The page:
Joining Capgemini senior executives at its new, rather impressive Applied Innovation Exchange (AIE) in San Francisco, my thoughts were focused on two key topics: North American expansion and the conversion of "digital" into something of practical value that can be understood and delivered as commercial professional services.
Capgemini is expanding in North America and internationally through acquisition and new services
Capgemini is often thought of as a largely European system integrator (SI), with a significant presence in India that helps to deliver its Rightshore capability. It may be time to update that perception to reflect Capgemini's position as a more global challenger. Capgemini CEO Paul Hermelin's opening presentation spanned a range of topics, but what stood out were the acquisition of iGate (a North American IT provider) and its ongoing integration and the discussion of the cloud and digital. The acquisition of iGate has helped deliver a larger North American presence for Capgemini, as well as what we believe is greater customer engagement. One of iGate's senior executives has taken on the role of head of sales for Capgemini, highlighting further a shift toward greater intimacy with its clients and integration of iGate's methodology.
Hermelin talked of cloud in terms of it being the "new normal," a view I've held for some time. (Ovum's research agenda for Information Management highlights cloud as being the "natural home of data.") In terms of delivering services, Capgemini's approach of "advise," "align," and "animate" is representative of the transitional steps that most enterprises are taking and the phase they find themselves in now and likely for the near future. While the majority of applications, and a significant portion (perhaps the majority looking further out) of platforms and infrastructure, are going to end up being cloud delivered, it is very much a blend of cloud and on-premise. The orchestration of multiple elements across disparate locations is a challenge, and opportunity, the SIs are well positioned for.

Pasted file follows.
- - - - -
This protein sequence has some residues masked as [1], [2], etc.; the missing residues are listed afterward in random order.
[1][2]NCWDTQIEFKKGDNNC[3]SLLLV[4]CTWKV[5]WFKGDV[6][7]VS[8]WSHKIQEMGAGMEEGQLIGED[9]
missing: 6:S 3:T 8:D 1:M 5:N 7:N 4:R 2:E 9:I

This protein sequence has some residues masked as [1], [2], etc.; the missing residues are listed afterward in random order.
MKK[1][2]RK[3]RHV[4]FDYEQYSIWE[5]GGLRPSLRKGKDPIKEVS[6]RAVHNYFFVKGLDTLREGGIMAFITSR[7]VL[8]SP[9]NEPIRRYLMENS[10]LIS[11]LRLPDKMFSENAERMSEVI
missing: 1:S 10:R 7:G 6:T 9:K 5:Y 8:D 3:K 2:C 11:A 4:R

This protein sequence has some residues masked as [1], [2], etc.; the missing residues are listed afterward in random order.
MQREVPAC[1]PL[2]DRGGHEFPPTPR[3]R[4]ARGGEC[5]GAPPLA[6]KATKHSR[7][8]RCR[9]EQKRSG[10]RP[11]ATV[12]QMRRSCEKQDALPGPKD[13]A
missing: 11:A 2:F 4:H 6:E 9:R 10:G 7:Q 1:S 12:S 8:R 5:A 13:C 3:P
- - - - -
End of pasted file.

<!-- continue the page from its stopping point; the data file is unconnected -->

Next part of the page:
A final word must go to digital – a favorite topic at the moment for many, the SIs being no exception. Like so many trendy topics that attract a great deal of hyperbolic marketing, a slight cynicism starts to set in as catchy terms fall into overuse (who isn't going digital today?) and the talk turns to overarching change and the impending redefinition of our entire economic system. The flipside is that this topic can and does have practical value in terms of the way that businesses, well, do business. Capgemini has highlighted three topics in digital services, each with eminently practical services that can be delivered against them – digital customer experience, digital organization and people, and digital operations. In truth, the digital label is one of convenience here, marking long-overdue updates by enterprises in these areas based on technologies and approaches that have been around a while. Capgemini also shared interesting innovation methodology from its Fahrenheit 212 acquisition. This acquisition adds to its digital services arsenal, which is aligned with its AIE labs and program. Perhaps the one difference is having specific use cases with the availability of data and analytics to optimize each of these areas. Watch this space: This is the beginning of a story about how professional services providers change how they deliver their capabilities to the market.
Tom M. Pringle, Head of Applications Research